“Not really, Nina,” Cherril said. She handed each of them a banana (so full of necessary potassium, healthy fiber, manganese, and vitamins C and B6). “Eat this to keep up your energy.  I know this PRC guy who came over less than five years ago. He rented an HDB flat—yes, illegally—then subrented rooms out. He did the cleaning for them once a week when he collected the rent. Then he got a second  apartment and a third apartment . . . now he’s a millionaire!” Singapore’s Housing Development Board had strict rules on the renting and subletting of the HDB flats, especially where noncitizens were concerned. But new arrivals from the People’s Republic of China seemed able to get around anything.

“I wonder how much you get paid for a kidney,” Aunty Lee said. She looked thoughtfully at the portable food chiller Nina was filling with crab cakes and prawn patties, ready to go onto the grill.

“Not worth the risk,” Nina said sharply. “That is illegal.” “The girl’s family said she had been  depressed since news of his death. And with the baby coming, it must have made things worse. One of the letters they found was from Zhao’s family telling her not to make any more trouble because they had accepted the rest of the payment promised to Zhao for his kidney. Apparently the advance he got was only enough to pay for his ticket to Singapore. That shows his family must have known what he was going to do.”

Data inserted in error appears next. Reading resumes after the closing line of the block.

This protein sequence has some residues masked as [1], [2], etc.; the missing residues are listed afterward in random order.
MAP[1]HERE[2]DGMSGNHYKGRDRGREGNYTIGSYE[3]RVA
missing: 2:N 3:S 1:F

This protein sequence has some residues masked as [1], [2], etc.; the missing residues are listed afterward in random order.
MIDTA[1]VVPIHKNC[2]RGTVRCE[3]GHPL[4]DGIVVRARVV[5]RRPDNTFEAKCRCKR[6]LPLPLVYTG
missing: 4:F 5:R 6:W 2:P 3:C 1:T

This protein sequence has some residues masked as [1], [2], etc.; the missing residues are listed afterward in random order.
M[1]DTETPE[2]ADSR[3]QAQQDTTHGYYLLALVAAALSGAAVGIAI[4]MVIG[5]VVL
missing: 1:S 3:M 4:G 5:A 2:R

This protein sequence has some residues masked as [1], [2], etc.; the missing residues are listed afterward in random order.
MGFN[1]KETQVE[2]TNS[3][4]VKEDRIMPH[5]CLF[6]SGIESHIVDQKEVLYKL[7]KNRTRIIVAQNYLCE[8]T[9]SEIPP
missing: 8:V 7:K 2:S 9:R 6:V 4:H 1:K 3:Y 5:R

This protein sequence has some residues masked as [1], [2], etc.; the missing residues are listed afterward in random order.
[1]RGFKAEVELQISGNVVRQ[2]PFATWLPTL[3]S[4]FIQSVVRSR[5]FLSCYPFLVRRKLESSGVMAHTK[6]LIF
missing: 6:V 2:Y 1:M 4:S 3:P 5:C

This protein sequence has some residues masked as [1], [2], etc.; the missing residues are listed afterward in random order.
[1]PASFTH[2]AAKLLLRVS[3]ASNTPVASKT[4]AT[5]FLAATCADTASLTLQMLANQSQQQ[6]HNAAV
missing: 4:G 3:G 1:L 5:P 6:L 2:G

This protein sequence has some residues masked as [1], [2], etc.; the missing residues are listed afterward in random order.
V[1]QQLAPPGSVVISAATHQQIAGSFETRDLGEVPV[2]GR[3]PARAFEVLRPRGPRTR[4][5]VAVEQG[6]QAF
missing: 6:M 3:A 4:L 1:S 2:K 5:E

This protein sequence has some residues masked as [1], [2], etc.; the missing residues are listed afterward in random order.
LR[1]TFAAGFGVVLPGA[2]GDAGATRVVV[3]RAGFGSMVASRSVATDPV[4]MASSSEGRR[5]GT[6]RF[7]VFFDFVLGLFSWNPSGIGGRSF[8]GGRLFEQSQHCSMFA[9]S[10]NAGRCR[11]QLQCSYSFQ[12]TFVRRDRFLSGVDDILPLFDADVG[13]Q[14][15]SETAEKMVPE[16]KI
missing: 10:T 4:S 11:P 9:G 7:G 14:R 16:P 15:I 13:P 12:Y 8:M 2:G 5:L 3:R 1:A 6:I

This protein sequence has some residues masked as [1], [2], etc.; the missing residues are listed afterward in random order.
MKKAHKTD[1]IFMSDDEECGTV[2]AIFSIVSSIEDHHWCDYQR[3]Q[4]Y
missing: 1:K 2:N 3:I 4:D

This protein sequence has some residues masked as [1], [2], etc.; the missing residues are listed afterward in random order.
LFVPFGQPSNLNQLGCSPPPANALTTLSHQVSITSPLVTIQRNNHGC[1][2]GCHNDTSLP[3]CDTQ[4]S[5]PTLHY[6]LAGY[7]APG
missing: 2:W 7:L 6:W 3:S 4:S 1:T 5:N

“What we are going to do is serve food. Come,” said Nina firmly. The last of the food and equipment in the  car, she turned the sign to closed and locked the door, wishing she had the time to go at the kitchen with a scrubbing brush and mop after all the food preparation. People who came in and said how beautifully organized everything in the shop was did not realize how much constant work it took to maintain everything dust-free and functioning despite the stream of people passing through.